Economic Development Bill’s Impact on Liquor Licenses

Additional liquor licenses for BostonJust prior to the close of the legislative session last week, Massachusetts lawmakers passed an economic development bill that provides Boston with additional liquor licenses. However, the impact on liquor licenses and current liquor license holders will not be as negative as feared with the threat of completely abolishing the quota system. The bill is currently waiting for the governor’s signature, and he has 10 days to sign it into law.

According to The Boston Globe’sLiquor license, opioid bills pass Mass. Legislature,” Boston, which already has 692 liquor licenses, will be granted an additional 25 licenses each year for the next three years. This is the first increase in liquor licenses for Boston since 2006 when the legislature granted an additional 55 licenses to the city. The licenses will be added on Sept. 1 of each year, beginning on Sept. 1, 2014.

Adding a relatively small number of licenses over a three-year period is a far more conservative approach than completely eliminating the quota system. The new legislation will help protect the value of existing licenses that are, in many cases, worth hundreds of thousands of dollars and represent a true asset to licensees.

New Liquor Licenses in Boston

Although initially it sounded like all of the new liquor licenses would be designated for areas currently underserved by bars and restaurants and restricted, upon further review, only 60 of the 75 total that will be issued fall under those parameters. MassLive writer, Garrett Quinn, notes that there will be five licenses issued each year for the next three years that are unrestricted (i.e. can be used city wide) and transferrable. (“Here’s some clarity on the expansion of liquor licenses in Boston.”)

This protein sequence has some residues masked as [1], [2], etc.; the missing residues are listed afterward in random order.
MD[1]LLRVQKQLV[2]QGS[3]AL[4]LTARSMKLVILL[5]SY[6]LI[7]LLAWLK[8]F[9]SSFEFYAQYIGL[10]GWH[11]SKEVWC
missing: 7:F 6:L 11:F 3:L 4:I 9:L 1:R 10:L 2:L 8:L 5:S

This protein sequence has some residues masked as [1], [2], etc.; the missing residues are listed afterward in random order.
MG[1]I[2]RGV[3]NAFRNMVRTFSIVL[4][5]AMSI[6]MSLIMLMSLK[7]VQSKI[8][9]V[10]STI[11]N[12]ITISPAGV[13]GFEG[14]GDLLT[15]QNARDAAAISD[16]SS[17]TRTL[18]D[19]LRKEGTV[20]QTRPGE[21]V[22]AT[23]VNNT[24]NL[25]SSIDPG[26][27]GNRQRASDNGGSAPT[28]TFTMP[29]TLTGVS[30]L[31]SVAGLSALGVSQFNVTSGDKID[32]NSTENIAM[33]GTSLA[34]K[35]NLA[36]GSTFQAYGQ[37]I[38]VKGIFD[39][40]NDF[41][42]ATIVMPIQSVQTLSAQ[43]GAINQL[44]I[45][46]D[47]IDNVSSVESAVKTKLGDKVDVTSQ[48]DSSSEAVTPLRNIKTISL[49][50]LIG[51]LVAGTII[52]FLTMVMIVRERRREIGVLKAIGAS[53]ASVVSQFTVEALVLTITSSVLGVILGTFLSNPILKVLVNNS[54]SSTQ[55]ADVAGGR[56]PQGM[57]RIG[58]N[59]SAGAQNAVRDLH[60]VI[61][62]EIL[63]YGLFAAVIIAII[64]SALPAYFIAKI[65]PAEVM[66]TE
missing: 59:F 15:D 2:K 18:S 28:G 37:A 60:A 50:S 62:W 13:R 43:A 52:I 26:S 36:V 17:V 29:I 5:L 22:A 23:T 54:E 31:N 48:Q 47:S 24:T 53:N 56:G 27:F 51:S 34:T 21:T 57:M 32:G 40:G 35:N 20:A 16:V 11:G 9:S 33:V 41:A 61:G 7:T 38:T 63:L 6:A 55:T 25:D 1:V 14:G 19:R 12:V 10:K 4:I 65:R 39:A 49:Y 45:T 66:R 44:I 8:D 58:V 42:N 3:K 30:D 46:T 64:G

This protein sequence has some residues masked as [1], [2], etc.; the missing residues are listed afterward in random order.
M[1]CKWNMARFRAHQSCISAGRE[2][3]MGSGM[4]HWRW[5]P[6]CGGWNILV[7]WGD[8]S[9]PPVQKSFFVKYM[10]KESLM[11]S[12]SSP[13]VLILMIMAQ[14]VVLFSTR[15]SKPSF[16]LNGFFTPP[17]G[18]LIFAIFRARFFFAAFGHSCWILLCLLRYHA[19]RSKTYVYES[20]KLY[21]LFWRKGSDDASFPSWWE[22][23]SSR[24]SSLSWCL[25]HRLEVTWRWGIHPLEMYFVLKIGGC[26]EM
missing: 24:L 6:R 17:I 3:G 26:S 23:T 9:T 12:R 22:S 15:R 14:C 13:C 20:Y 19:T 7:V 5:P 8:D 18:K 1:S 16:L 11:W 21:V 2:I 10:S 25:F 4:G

Of the balance of 45 licenses, they are geographically specific: “The 45 new full liquor licenses will be limited to Main Street Districts as defined by the city and neighborhoods of Dorchester, East Boston, Hyde Park, Jamaica Plain, Mattapan, Mission Hill and Roxbury.”

These licenses are not transferrable.

The balance of the 75 additional licenses will be beer and wine licenses and will be issued according to the same geographic specific areas and are also non-transferrable.

Liquor License Control

Additionally, the new law returns control of liquor licenses to the mayor of Boston for the first time in well over 100 years. The mayor will appoint a three-person board to oversee liquor license distribution rather than the existing panel named by the governor. Councilor Ayanna Pressley, who has been leading the argument for the change is quoted in The Boston Globe article saying, “It’s been a hundred-plus years that this law has been on the books, standing in the way of Boston’s economic progress.”

By approving a limited number of non-transferrable liquor licenses with geographic restrictions, this economic development bill can help spur growth in targeted neighborhoods without severely and negatively impacting current liquor license holders.

To learn more: Watch this video explanation.